Fifty Shades of Awesome

in category of Opinions, 50 shades of grey, books, Lindsay Beitzel

 

Fifty Shades of Grey is flying off bookshelves faster than the inappropriate innuendos on its subject matter can keep up. Never before has literary BDSM been so in-your-face across every major bookstore, discount chain, and car wash. Yes, I just said car wash. I took my car to get washed and found a kiosk display of the series next to the air fresheners. “Awkward” would be an understatement. I prefer to purchase my porn in self-perceived classier environments, not the library equivalent to the back of a Ford Festiva.

Up until recently, I didn’t know much about Fifty Shades, although I kept hearing about it. A friend of mine got an earful about the series from his roommate’s middle-aged mother during an Easter gathering while hovered over a bowl of potato salad. My own 71-year-old mother preached an earful about it after listening to a segment on her favorite conservative talk station. “It’s nothing but smut, dear.”

Smut? That’s it, where’s my car keys? I need to get to the nearest Barnes & Noble ASAP.

After entering the bookstore, I was immediately visually assaulted by three display tables with stacks of Fifty Shades stockpiled higher than a condom dispenser at a Vegas hotel. At checkout, an elderly woman wearing vibrant-colored parrot earrings beamed as she described this “delightfully explicit series.” As she spoke, she waved her arms at the rows of glossy wooden shelves behind her to emphasize what is clearly the store’s current pandemic of Grey. “Do you need volumes two and three, dear?”

At the time I didn’t. I was curious about what I was getting myself into with book one, and I didn’t need an overzealous senior with an exotic earring fetish to promote me jumping ahead of myself. Later that night, I crawled into bed with my newfound high-glossed porn novella and jumped on the bondage bandwagon. Three days later, I couldn’t restrain myself and purchased the second and third installments.

The series is not literary genius. The plot is simple: extraordinarily wealthy, good-looking man with issues meets simple ordinary girl who likes to fix issues. Now what woman cannot relate to the need to fix issues? It takes an entire book for Anastasia to figure out exactly what kind of issues she’s dealing with involving Mr. Grey. She also gets a second book for her to battle with these issues, and a third book to finally accept and come to a compromise again over said issues.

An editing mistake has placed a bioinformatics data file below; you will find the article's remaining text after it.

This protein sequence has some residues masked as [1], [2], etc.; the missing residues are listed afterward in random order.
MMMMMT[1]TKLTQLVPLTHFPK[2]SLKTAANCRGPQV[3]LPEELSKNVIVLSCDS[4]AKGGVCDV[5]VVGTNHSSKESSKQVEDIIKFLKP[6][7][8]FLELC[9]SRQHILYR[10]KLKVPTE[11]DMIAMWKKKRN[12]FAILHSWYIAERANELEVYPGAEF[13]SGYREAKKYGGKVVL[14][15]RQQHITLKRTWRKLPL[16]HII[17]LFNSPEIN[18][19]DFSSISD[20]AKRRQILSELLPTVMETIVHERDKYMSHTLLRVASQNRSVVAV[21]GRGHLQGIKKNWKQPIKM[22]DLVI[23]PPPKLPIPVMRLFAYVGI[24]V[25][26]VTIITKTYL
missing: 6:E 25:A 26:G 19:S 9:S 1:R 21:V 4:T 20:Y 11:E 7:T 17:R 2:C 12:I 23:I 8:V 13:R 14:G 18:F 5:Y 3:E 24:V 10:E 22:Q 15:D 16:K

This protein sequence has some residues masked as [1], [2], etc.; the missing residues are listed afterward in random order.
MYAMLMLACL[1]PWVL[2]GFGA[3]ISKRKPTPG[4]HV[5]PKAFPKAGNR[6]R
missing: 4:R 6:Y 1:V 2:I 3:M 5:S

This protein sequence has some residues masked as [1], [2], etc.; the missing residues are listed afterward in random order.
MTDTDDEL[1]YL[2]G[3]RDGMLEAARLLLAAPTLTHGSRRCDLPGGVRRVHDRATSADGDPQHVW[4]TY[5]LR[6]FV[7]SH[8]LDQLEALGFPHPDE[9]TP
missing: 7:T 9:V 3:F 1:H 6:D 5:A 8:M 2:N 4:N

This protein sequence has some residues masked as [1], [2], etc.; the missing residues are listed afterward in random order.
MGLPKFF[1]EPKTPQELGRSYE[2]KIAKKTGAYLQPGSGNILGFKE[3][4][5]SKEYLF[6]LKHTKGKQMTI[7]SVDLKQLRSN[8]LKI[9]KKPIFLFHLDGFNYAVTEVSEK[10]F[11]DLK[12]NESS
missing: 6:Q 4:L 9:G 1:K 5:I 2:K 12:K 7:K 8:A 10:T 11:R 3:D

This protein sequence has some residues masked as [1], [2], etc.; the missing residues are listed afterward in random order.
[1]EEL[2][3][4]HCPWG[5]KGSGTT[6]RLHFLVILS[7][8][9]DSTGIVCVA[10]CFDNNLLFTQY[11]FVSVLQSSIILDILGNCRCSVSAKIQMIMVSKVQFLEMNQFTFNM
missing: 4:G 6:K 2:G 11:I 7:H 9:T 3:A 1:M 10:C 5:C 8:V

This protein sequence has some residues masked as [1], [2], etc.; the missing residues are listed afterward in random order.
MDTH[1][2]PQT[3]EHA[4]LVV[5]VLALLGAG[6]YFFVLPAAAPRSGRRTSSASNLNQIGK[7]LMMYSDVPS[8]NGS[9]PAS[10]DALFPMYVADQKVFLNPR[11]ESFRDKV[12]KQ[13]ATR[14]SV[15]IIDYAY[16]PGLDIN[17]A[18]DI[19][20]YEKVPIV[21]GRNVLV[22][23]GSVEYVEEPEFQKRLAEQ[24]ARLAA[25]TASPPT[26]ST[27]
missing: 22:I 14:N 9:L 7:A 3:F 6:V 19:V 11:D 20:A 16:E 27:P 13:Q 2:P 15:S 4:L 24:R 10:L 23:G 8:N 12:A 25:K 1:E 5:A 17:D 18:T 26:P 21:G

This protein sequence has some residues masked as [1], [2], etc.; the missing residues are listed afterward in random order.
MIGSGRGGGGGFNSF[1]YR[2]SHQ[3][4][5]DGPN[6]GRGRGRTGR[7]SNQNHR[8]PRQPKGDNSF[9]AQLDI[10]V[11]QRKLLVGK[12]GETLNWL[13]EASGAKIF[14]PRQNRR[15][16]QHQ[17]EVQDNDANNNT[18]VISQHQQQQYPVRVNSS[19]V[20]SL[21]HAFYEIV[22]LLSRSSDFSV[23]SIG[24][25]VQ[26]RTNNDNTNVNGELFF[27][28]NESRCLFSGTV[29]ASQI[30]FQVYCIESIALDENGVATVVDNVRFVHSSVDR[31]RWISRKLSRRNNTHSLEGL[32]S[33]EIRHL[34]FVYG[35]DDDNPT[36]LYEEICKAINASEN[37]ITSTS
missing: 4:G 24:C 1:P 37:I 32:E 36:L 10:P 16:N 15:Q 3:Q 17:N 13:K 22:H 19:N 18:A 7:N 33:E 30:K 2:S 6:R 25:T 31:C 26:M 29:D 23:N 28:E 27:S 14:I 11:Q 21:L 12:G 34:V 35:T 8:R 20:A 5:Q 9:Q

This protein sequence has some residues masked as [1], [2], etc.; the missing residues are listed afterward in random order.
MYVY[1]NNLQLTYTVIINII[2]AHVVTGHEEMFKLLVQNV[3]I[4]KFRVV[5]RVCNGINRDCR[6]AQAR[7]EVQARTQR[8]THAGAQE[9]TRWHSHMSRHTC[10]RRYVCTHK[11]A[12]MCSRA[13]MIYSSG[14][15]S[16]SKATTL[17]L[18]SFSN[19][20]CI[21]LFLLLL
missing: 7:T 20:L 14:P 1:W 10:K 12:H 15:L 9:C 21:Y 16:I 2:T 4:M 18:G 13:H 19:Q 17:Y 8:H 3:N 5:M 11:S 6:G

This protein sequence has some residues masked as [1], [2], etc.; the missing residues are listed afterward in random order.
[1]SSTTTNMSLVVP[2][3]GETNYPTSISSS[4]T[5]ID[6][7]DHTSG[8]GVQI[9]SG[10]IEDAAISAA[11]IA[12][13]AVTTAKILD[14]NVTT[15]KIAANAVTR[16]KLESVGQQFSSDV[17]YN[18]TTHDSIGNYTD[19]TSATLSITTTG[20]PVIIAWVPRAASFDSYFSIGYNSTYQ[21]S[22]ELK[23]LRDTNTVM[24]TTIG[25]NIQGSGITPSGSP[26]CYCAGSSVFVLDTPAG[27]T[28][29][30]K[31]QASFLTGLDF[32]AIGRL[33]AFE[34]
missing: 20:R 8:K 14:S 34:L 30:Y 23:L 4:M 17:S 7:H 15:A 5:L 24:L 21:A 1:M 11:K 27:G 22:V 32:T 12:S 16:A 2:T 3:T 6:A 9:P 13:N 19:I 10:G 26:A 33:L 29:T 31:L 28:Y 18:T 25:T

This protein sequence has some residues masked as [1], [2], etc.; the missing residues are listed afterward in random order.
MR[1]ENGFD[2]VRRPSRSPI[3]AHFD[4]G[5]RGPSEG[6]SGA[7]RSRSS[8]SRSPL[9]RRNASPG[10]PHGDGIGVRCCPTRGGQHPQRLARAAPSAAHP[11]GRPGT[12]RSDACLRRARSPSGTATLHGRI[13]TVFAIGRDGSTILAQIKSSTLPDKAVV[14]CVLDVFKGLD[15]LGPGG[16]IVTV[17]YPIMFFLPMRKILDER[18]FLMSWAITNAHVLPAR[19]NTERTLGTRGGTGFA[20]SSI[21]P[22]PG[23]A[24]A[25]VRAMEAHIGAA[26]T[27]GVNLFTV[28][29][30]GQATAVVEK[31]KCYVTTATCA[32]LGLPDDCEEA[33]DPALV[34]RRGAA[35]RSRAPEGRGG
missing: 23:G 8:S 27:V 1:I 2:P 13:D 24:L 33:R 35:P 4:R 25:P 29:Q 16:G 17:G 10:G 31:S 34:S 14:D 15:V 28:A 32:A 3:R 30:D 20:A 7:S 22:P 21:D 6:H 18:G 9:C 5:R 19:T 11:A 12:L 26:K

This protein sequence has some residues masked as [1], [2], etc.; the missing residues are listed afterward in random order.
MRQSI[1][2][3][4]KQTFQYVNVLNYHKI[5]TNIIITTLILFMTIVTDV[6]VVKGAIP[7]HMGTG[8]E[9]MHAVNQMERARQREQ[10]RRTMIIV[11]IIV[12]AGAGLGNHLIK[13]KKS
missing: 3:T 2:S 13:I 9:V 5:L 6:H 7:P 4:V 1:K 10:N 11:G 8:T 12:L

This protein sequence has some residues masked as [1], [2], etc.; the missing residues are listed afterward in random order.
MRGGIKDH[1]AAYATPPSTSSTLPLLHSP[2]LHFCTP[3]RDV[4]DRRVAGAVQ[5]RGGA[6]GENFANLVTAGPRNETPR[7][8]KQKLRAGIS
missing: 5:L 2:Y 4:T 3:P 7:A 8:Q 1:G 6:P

Spank me if I’m wrong, but sound familiar, ladies? No wonder masses of the female population are emotionally tying themselves up over this saga that comes packed with more sex than an evening at the Mustang Ranch.

A straight woman can unfortunately rationalize anything that comes with a hot body and a...fill in the blank, ladies. “Well, he did have a bad childhood. Is that a whip?”

Mr. Grey comes complete with so many hot issues; they are labeled in levels of shades. What shade of grey would you be willing to put up with? Ten, twenty, thirty-seven shades?

“Fifty shades, baby.”

“My fifty shades,” she whispered.

Yes, that’s an actual line from the book.

I guess if someone were to buy me an Audi, twenty grand worth of clothes, and a Mediterranean-style villa, I would be persuaded to be put up with fifty shades.

Maybe.

Is that a whip?

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